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The missionaries in every part of the globe agree that mentally, morally, and religiously the coloured man has similar feelings to the white man. I asked Monsignor —, the intelligent and kindly Catholic bishop of New Britain, who has large native schools under his charge, and has had great experience in British and German New Guinea, “What do you think of the mental, moral, and religious character of these Papuan people?” His answer was: “They have the same thoughts and feelings and passions, and are in every respect human like ourselves.”

A similar story is told by all unprejudiced missionaries in Africa, in India, in China, in Japan, etc., etc. Take the case of the Japanese whose character for intelligence, bravery, and humanity has manifested itself before the world during the last few years. Who would have thought fifty years ago that this despised Asiatic and coloured race would suddenly develop her latent human powers, and astonish the whole white world as she has done?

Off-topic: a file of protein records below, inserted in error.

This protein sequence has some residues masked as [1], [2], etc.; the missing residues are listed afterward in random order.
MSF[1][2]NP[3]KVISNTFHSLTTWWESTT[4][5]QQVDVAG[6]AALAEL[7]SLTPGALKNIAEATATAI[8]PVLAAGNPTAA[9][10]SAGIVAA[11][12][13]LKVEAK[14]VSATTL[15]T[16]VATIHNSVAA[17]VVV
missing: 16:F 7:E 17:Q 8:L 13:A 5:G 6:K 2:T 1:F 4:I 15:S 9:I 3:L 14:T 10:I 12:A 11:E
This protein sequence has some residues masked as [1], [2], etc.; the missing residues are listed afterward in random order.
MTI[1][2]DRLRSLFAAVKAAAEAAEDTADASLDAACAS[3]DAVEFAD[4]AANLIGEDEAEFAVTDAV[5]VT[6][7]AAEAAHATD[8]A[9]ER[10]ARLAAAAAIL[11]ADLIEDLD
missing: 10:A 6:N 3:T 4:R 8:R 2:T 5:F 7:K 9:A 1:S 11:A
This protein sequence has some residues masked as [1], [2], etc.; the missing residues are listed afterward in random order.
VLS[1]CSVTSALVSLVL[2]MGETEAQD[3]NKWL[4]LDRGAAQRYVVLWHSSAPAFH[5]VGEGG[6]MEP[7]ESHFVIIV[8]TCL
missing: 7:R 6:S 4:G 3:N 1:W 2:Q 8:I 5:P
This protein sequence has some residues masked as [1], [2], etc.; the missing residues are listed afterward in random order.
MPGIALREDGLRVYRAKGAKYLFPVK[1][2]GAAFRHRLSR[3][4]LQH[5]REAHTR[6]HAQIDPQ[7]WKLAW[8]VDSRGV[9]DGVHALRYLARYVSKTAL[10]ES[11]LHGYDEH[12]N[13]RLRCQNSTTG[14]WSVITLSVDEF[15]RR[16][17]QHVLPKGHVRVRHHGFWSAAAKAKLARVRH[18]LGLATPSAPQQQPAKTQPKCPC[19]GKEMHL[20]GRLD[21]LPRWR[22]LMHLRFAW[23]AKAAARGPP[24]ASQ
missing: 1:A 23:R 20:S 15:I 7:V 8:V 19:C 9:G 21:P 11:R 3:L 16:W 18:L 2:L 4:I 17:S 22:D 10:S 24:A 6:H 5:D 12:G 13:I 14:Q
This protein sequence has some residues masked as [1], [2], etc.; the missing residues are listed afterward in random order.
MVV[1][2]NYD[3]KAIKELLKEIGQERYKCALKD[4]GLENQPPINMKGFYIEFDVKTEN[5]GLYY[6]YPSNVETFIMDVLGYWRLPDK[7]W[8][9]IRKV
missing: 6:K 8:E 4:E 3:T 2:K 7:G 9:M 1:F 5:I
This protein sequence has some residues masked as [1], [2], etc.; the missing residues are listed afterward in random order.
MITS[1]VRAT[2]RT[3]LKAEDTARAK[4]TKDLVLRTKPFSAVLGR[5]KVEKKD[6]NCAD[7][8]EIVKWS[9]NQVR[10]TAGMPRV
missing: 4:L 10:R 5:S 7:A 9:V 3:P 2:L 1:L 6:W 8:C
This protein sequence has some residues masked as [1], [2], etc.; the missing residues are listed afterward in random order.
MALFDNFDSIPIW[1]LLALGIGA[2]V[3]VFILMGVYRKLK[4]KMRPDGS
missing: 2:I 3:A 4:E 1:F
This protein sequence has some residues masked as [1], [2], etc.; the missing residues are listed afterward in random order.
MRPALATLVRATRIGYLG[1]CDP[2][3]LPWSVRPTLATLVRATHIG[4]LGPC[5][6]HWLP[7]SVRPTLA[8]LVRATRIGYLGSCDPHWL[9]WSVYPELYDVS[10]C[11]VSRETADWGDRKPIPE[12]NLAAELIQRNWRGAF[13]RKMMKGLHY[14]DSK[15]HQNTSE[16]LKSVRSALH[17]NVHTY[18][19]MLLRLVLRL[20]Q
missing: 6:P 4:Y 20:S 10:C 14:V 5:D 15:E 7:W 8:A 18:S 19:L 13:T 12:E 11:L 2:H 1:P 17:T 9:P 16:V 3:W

Taking the position which I do on the essential oneness of man, it is sometimes sarcastically asked of me, when perhaps a group of coloured, ragged and, perhaps, dirty people are in sight, as in the densely crowded, poverty-stricken and sweltering cities of China, etc.,: “Now are they equal to us?” The same question could be asked about the slum-denizens of the great cities of Christendom. My answer is “No, at present they are not equal to us, because their environments have been inferior to ours; change these, make them like ours, and they will soon approximate to us.”